The knitting needles made a slight clicking sound as a I moved from one stitch to the next. The woman sitting next to me looked up from her SkyMall magazine and said, “I love that light clicking sound. What are you making?”
I looked over with a big smile and said, “A baby blanket for my friend.”
“That’s great! I love knitting gifts for friends and I especially love knitting on airplanes. I find it calming. Plus, it’s so much better to make something by hand instead of buying something out of this.”
The woman pointed to the Sky Mall magazine and rolled her eyes. We both chuckled and went back to our respective tasks; I started knitting again and she paged through the magazine.
This quick exchange made me think why I started knitting in the first place. About four years ago we were living in Davis, California and I was looking for a hobby; something, fun, easy and relaxing. A few work colleagues recommended that I learn how to knit. They promised me the experience wouldn’t be frustrating and that it would help me de-stress. I never considered myself to be “crafty,” so I avoided the knitting store for a number of months.
One day, I was wandering through Boarders Books and stumbled across “Stitch n’ Bitch.” I flipped through the book and thought to myself, “Hmmm knitting doesn’t look too hard. I could see myself making a basic hat or scarf. Maybe me co-workers were right?” Later that day, I wandered over to the local knitting store and signed up for a beginners class.
For me, knitting is a good time to reflect on life lessons and I wanted to share some of those lessons with you. Before we get going, find a piece of paper or open up a text edit program. I’ve included micro-actions throughout this post. As you’re reading along, write down your thoughts and ideas.
1. It’s essential to slow down.
Knitting is one activity that will force you to slow down. It’s a great opportunity to be mindful of the task at hand and how you are breathing. It’s helped me use my breath as an anchor, when life gets crazy. And in turn, I’m able to slow down and stop rushing around so much.
Micro-action: Remember to breathe deeply as you move through your day.
2. Starting over doesn’t have to hurt.
The idea of starting a project over isn’t something to brag about; at least not in this culture. We tend to want everything to be perfect on the first time around, but that doesn’t always happen. For example, sometimes I have to rip out my stitches and start over. But starting over doesn’t have to hurt; sometimes it’s the best place to begin.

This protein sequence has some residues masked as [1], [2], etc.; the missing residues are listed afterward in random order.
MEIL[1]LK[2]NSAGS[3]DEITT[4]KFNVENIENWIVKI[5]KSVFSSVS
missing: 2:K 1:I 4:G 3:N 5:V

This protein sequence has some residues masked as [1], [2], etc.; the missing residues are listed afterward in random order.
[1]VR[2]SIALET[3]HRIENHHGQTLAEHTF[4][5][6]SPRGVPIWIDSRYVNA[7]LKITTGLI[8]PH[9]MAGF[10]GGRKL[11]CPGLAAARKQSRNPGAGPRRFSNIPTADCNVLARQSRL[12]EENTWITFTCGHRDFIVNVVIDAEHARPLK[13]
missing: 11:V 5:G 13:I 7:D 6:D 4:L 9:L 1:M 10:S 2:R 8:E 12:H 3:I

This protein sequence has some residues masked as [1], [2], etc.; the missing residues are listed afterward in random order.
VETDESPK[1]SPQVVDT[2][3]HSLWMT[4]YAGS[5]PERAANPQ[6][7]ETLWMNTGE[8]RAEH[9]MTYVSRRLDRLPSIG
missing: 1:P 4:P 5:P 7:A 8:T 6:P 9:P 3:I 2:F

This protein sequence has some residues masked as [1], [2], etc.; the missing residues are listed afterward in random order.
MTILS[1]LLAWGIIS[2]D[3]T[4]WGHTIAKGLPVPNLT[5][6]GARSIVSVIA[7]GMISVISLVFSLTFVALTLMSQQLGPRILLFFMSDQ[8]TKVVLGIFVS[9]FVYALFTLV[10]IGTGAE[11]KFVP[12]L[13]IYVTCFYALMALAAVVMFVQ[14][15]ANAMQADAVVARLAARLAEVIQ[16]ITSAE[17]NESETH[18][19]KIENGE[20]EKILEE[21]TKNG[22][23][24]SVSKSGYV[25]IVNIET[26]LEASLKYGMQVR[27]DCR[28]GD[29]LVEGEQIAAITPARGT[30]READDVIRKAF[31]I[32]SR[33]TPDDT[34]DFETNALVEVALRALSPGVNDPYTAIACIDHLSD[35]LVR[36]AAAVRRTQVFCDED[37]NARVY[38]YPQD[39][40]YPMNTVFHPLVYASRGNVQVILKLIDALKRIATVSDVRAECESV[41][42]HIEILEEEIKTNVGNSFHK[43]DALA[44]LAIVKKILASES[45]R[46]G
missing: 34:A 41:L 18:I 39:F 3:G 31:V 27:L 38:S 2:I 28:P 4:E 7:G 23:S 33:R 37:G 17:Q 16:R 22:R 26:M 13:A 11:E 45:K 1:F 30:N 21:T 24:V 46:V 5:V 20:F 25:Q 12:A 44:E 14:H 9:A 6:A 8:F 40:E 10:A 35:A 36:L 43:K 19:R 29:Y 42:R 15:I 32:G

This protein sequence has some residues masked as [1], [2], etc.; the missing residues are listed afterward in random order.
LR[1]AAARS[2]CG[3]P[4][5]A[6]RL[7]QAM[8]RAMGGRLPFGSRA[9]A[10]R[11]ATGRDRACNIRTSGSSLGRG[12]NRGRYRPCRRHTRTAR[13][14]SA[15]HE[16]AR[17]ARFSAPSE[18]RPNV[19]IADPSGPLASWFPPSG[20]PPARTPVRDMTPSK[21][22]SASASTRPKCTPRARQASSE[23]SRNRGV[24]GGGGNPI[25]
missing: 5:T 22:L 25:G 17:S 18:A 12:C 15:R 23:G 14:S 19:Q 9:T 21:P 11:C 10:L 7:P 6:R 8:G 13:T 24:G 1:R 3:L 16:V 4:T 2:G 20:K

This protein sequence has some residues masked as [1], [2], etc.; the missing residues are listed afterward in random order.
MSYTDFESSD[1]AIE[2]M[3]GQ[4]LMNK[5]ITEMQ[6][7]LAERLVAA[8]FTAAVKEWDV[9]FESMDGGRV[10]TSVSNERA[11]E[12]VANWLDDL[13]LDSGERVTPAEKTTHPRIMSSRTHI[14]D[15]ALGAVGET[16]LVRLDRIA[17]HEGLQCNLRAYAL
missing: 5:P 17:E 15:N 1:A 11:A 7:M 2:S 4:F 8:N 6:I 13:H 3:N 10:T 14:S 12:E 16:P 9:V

Micro-action: Is there a project you need to start over? Think about how starting over can spur your creativity.
3. Don’t forget to keep growing your skills.
All winter long, I had been knitting scarfs and was becoming bored. So my friend convinced me to knit a baby blanket. Every-time I start a new project my stomach fills up with butterflies because I always get nervous. But that’s okay. Every new project is an opportunity to grow as a person.
Micro-action: Make a list of new projects and activities you want to accomplish. Would it be possible for you to do one new thing every week? Or every month?
4. Look for opportunities to unwind.
Knitting has helped me unwind the knots in my mind. When I’m knitting I just let my mind wander and I usually end up mulling over my creative projects. The activity helps me focus on what’s important.
Life circumstances can change in the blink of an eye and that’s why it’s so important to live your life right now, with everything you’ve got. In my last letter I talked about finding security in an uncertain world. But that’s a hard task to accomplish, especially if your mind is filled with knots. Knitting helps me untie those metaphorical knots.
Micro-action: Make a list of things you do everyday to unwind. Are negative thought patterns holding you back? If so, how can you release that negative energy?
5. You can knit together a close circle of friends.
A few months after I moved to Portland, I joined a knitting circle. Every Wednesday morning, I make time to knit. It’s one of my favorite times of the week because I get to connect with a close circle of friends. We talk about everything from work projects to what’s going on in our personal lives.
Micro-action: How much time do you spend with friends during the week?
Parting Words . . .
I never expected to learn so much from knitting or that it would become one of my favorite hobbies. Each time I pick-up my needles, I’m reminded of this quote . . .
“Knitting is very conducive to thought. It is nice to knit a while, put down the needles, write a while, then take up the sock again.” ~Dorothy Day
Do you have a hobby that helps you unwind? What have you learned from the activity? Leave your thoughts in the comment section.